Those dosed with caffeine popped fewer balloons and took home more money on average than those without.
That’s one reason why so many athletes and soldiers use it — another is that it can increase athletic ability by 3%.
Dr. Mark Tarnopolsky at McMaster University in Canada found that caffeine increases the amount of calcium released inside our muscles, enabling them to work harder.
“So caffeine has the potential to help endurance athletes in two very different ways, in different parts of the body. The drug blocks adenosine’s ‘you’re getting tired’ mantra as it pours more coal on the intramuscular fires,” Carpenter writes.
Another byproduct of caffeine is that as it inhibits those adenosine neurotransmitters, others, like dopamine, increase.
In other words, a cup of coffee a day might help keep the shrink away.
A series of studies out of Harvard show a link between coffee drinking and depression in women, finding that those who drank the most (four or more a day) had the lowest rates of depression.
The same Harvard lab conducted another test in 2013 that examined the link between suicide risk and coffee consumption. Again they found that those who drank the most coffee had the lowest risk.
Coffee drinking might make you happier — and it also might make you live longer. Studies have shown a link between coffee-drinking and staving off Alzheimer’s and Parkinson’s. And a National Institute of Health study revealed that those who drank three or more cups a day had a 10% lower risk of death than those who did not.
Is it the coffee or the caffeine — or both? This is unclear. But what was clear is that the results “provide reassurance with respect to the concern that coffee drinking might adversely affect health.”
At too-high doses, though, many of the positives are reversed. Take a fatal dose — a mere tablespoon of pure caffeine — and the results, for an a drug that is “generally recognized as safe” by the FDA, are startling: “arrhythmia, tachycardia, vomiting, convulsions, coma and death.”
Withdrawal has its own familiar side effects, among them: inability to concentrate, headaches and flu-like symptoms. And it only takes a little — a mere daily regimen of 100 milligrams a day (or one chai-tea latte).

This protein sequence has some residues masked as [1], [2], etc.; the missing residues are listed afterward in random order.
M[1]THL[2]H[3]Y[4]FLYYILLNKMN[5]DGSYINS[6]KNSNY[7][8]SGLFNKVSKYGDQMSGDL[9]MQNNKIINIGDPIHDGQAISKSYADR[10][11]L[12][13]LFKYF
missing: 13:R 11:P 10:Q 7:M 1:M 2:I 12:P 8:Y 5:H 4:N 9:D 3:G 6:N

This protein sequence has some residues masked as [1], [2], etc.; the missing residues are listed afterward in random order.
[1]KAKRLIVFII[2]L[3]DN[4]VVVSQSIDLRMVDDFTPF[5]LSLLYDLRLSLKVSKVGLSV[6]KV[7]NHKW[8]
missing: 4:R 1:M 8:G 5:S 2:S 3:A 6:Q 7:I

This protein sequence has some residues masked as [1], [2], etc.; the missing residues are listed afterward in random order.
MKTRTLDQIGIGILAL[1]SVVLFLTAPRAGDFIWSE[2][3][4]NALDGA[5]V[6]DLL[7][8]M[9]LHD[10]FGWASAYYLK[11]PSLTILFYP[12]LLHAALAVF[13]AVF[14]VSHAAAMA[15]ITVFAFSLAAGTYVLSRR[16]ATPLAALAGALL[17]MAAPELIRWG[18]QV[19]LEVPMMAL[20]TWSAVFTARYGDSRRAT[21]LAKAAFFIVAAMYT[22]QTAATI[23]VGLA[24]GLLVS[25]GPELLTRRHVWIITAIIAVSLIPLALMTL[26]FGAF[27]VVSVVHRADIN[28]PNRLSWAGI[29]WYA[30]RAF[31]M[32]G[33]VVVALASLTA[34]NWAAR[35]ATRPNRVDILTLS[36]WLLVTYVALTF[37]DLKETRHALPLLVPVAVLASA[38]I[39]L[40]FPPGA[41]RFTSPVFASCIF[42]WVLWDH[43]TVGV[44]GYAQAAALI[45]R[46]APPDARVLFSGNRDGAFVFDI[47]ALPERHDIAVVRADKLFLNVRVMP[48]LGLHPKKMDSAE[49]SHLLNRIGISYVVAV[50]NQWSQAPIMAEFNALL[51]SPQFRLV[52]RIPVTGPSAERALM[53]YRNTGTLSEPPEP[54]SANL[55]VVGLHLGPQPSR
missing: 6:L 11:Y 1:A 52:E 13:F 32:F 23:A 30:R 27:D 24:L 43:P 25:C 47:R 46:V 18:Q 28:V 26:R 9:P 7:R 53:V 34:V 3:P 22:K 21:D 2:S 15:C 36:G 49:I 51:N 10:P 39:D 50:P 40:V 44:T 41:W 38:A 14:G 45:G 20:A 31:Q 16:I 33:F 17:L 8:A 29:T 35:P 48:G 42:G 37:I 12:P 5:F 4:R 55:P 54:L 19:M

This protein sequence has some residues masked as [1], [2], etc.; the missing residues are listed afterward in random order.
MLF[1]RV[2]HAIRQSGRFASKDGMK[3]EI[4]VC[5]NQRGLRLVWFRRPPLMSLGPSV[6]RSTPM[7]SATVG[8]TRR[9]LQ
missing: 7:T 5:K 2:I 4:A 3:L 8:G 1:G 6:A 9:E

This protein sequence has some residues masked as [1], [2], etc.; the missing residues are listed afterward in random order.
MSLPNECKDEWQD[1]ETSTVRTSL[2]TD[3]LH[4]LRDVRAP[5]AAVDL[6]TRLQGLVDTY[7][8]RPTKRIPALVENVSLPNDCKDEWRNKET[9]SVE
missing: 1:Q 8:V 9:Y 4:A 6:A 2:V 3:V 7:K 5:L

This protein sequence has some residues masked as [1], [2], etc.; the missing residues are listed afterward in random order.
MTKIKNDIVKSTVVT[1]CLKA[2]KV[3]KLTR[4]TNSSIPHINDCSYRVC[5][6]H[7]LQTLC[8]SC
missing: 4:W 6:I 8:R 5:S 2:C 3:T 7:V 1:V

Thirteen percent of those who experience withdrawal reported “clinically significant distress or functional impairment.”
Carpenter breaks this down in disaster terms, showing what would happen if our coffee supply was suddenly cut: “Since about 80% of Americans take caffeine daily, these results suggest that 125 million people would have headaches and 32 million of us — nearly the entire population of California — would be experiencing distress or functional impairment.”
How can we fight the zombie apocalypse if the population of California is suffering from “serious” withdrawal from coffee?
Disturbances in sleep is one of the most chronically harmful side effects of caffeine users. Caffeine’s half life — or the time it takes for levels to reach 50% — is four to five hours. That means if we have a cup at 12 p.m., we might still be feeling its effects if we try to get to bed at 10 p.m.
The youngest caffeine users feel this effect the most severely. Five- to 7-year-olds who drank 52 milligrams of caffeine a day (less than two cans of Coke) were the most sleep-deprived of any group studied.
Anxiety in those with genetic predispositions is another widespread result of coffee use.
Brazilian doctor Antonio Nardi gathered three groups: one made up of healthy controls, the second with a history of panic disorders and a third of people with no history of panic attacks but who had a first-degree relative who did. When given high doses of caffeine—about 480 milligrams (about six Red Bulls), none of the healthy subjects suffered attacks, while 52% of those with panic disorders did. The surprising part? Forty-one percent of the first-degree relatives (with no history) suffered from attacks, too.